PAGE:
Finally, check out one of our new ‘Binbrook Gunsmiths’ business cards that were hand delivered late yesterday afternoon. Great work from the chaps at https://gsbonline.co.uk/ in Grimsby

 

 

Thumb Wheels

The project continues apace with more turned parts. Again, these will need to be heat treated however at least I get to work with a fairly standard 5/16″ BSF (British Standard Fine) I cannot say I never work with imperial threads as all of the last weeks screwcutting was imperial and the time consuming part is always the clocking in as opposed to the screw cutting itself. Oddly, I do tend to work in metric for some imperial threads and as an example the 20×1/2″UNF thread so often seen on the end of barrels and used to attach a sound moderator starts off as a 12,70mm diameter to me and finishes at around 11,00mm for a class 3A thread (External) I say around as the ultimate diameter is down to the part I am attaching to the end so you could argue it is not really a class A thread.

I am sure some of you have shouted ‘Gotcha!’  confident now that you know what I am making. Good idea in principle however I think you will find this is the wrong thread.

All will be revealed over the next couple of weeks.

Screw it (The Imperial way!)

Firstly, Happy New Year, at this stage I could say my resolution is to write more however I have already failed on that count. Anyway, lets hope for a better year than the last. Here in the UK we are locked down for the third time which means no face to face customers unless they are essential users. Internet sales are OK though and we have already shipped to the USA and Sweden on multiple occasions plus theUK of course.

Screws- I am quite looking forward to this as it is an imperial job and I seldom if ever work in imperial. I need to make a batch of ‘Coned Head’ Screws and the drawing calls for them to be hardened so I will make a small handful and bung them through the HT oven, if all is OK I can make a few more, around 60 is where I need to be with some to spare/drop in the swarf bin/mess up along the way. The pitch is 38.48 TPI which would be a nightmare usually, however I can program this pitch on the big lathe and a 4,0mm collet seems to be my go-to for so many projects on both the lathes (Strikers and Optilock screws spring to mind) The thread angle is 47.5 degrees so not one I hold however carbide inserts are but a telephone call away. The slot will be done with a slitting blade held on an arbor with a collet on the manual lathe and I have a little 1MT Jacobs chuck that is held in a standard tool holder for holding the screws. The threads do not need to be timed so I can just wind the slide in with plenty of lubrication.

A sliding head lathe would be nice right now!

The project? You can probably guess what it is already and this is your first spoiler, however I will not admit to it until everything is finished and works as planned…

Some more Heat Treatment Oven time.

The little Heat Treatment Oven has been in use for a while and I have been thinking about the process cycle time for a while so yesterday we wound a new element with a calculated 2.5kWatts which should speed things up a bit.
First job was crunch some numbers and I use a spreadsheet for this, in fact I use spreadsheets for everything, even our RFD register! The advantage of the sheet is I can see what changes to the element length (Resistance) make to things like the current draw and power. I can also experiment with different gauges of the Kanthal A-1 wire I use which was handy as when I went to order the gauge used before, nobody stocked it in the length I needed.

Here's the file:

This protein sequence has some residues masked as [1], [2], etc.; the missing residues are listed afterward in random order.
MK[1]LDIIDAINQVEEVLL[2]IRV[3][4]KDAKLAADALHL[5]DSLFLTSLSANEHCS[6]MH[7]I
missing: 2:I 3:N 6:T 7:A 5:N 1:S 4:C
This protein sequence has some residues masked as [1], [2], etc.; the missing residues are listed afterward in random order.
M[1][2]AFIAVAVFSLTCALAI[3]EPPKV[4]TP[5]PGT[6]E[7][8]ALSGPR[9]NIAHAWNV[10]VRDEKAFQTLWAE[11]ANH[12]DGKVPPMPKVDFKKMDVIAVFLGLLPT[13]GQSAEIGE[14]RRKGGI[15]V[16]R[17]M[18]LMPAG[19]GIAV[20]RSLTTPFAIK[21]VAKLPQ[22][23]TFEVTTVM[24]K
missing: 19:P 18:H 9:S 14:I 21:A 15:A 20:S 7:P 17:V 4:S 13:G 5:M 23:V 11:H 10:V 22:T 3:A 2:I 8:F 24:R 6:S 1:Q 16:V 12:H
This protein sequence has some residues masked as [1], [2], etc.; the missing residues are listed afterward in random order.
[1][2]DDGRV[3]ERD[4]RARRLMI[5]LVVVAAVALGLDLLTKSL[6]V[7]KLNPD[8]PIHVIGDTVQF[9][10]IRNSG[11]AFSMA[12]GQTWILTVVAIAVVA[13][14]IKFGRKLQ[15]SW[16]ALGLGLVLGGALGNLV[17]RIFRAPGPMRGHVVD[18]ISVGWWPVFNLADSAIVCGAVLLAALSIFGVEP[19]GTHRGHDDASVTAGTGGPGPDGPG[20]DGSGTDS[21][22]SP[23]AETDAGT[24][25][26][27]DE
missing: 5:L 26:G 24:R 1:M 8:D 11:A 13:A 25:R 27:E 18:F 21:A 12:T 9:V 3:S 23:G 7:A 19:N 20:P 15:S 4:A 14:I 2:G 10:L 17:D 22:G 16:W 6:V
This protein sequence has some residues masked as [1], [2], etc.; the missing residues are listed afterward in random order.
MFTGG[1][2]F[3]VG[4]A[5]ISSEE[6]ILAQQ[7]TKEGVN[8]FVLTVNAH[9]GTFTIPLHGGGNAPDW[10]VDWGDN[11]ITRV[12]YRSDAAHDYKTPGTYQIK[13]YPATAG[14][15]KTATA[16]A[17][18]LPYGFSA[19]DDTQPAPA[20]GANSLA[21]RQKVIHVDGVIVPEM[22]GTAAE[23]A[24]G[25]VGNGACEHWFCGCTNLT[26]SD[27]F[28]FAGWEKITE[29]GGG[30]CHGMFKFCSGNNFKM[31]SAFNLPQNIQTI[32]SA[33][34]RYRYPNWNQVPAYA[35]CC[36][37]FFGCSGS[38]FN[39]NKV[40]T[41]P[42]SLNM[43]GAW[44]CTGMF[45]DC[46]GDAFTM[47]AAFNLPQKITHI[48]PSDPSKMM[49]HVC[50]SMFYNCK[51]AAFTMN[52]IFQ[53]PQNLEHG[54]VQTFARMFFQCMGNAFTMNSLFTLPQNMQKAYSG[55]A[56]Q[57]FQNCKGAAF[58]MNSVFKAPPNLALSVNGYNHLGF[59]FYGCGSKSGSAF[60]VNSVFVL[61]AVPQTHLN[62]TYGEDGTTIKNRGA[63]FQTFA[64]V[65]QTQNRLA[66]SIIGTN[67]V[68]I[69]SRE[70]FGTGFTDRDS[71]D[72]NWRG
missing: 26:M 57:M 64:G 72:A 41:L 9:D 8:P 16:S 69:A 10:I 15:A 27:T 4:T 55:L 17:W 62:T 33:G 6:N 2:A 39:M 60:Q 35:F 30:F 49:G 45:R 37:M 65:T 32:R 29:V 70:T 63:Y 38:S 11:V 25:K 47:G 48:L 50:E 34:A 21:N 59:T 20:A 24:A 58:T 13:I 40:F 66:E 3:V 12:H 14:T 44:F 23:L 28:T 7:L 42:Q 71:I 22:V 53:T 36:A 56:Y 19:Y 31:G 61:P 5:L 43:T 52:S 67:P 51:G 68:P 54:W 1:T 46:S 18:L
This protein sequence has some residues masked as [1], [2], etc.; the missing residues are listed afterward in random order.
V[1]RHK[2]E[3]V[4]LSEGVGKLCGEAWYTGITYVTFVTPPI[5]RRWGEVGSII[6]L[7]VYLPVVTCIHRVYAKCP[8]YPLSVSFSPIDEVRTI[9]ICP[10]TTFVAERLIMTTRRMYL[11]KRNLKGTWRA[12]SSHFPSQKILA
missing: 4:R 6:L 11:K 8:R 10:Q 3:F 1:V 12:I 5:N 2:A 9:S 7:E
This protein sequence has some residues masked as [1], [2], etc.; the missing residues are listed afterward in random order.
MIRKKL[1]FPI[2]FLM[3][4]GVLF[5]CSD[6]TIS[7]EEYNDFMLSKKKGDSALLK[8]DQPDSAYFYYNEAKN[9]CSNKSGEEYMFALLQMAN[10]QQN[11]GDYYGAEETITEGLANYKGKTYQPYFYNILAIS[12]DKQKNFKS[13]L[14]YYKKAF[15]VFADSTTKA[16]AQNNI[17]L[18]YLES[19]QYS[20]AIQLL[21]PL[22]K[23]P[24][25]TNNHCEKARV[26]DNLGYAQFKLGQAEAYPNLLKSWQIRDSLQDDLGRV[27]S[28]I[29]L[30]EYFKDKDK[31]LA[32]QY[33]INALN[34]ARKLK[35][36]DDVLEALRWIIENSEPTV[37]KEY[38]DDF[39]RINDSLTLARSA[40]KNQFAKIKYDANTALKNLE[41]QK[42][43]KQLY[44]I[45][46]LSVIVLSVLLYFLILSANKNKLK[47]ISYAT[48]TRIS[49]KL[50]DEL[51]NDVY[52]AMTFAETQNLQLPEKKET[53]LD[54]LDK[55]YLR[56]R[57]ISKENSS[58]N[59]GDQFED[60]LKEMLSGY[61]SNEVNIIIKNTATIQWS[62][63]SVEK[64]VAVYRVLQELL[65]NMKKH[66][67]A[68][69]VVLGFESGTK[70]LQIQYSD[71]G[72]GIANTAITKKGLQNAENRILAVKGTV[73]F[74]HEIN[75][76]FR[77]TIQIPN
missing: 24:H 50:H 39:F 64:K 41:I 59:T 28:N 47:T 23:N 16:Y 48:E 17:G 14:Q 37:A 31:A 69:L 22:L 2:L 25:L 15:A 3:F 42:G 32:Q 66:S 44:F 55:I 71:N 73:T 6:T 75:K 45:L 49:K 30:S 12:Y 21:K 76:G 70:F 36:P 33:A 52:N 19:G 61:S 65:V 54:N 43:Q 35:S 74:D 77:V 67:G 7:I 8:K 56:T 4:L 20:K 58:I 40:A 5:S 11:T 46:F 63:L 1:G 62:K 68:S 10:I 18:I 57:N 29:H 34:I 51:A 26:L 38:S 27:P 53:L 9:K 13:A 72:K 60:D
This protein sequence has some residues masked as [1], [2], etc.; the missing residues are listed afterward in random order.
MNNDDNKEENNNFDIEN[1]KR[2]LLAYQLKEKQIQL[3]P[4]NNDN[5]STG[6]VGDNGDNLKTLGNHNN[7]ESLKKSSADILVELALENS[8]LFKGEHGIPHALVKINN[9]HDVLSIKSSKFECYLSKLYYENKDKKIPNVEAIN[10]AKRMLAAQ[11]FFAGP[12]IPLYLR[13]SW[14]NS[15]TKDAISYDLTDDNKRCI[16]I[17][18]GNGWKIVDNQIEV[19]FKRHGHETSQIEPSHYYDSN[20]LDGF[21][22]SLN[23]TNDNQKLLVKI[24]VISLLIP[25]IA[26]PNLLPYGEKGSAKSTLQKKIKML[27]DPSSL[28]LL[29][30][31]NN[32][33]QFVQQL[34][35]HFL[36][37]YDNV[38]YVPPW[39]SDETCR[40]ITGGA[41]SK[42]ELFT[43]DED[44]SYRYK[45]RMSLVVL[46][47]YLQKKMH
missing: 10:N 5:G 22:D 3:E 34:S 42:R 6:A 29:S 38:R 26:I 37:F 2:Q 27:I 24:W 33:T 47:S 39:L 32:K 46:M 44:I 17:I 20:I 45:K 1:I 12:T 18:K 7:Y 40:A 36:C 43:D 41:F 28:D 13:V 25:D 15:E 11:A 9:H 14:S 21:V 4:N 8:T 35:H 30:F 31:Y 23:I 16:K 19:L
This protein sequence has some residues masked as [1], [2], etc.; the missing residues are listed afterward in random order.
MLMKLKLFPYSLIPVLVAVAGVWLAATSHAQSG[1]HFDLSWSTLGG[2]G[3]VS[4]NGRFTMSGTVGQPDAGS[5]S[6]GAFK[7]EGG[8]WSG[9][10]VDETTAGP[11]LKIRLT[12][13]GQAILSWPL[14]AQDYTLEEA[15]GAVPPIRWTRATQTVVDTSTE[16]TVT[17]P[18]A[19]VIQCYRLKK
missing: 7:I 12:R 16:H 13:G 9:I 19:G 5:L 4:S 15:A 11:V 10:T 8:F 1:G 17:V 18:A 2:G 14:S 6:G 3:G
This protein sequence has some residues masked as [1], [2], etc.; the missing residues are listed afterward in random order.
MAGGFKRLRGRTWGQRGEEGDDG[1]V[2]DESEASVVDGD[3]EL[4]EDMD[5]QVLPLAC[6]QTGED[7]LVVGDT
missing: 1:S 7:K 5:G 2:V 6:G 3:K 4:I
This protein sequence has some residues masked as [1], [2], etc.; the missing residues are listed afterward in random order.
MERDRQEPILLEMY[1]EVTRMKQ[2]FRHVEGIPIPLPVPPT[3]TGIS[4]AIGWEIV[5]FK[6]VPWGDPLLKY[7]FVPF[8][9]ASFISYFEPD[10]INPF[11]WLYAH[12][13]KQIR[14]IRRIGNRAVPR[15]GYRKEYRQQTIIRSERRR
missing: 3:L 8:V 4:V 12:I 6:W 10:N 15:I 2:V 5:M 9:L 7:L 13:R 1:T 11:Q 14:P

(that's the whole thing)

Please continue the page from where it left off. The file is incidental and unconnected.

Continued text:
A couple of entries on the sheet and I could instantly see if the alternative works and how much was needed. In the end I opted for 19AWG and ordered the wire.
The thing about the wire is it is just that, wire and not a heating coil so first job is clean it with acetone and wind it onto a mandrel on the small lathe. This is a bit of a two person job as having someone to hold and feed the wire to me saves potential kinks in the wire. Luckily the Viking was to hand as she usually is.
With the coil wound it was a simple matter of trimming it to final length and putting it in place, connecting in the terminal box and starting to test.
My target temperature for this test was 925-950 degrees centigrade (1700/1750F) This sort of temperature allows me to heat treat spring steels which I work with, a lot. Hence the target and I wanted to get to it in under half an hour so testing is important if only to prove my maths are about right.

Starting at 25C the oven hit 100C in 42 seconds, 500C/932F in just under 4 minutes and I stopped the test at 925C/1697F at a bit under half an hour which was perfect.

.The oven should be good for another 100-150C so I can have a play at knife making one day.

Right now I am watching the cool down temperature time.

The outside of the oven was cold to the touch at the 30 minute point however it is quite warm to the touch now at 90 minutes, however it is not hot which is excellent.
On the subject of spreadsheets, I created a plot of time vs temperature which I can use as a reference. The highlighted areas are the spring hardening and tempering temperatures I tend to work with, however these are material dependant.
Finally, I know, I really should get around to putting some decent labels on the control cabinet. Maybe next year
As a final note, if you fancy having a bash at making your on HT oven, I am happy to share whatever information may be of use to you.
Take care all.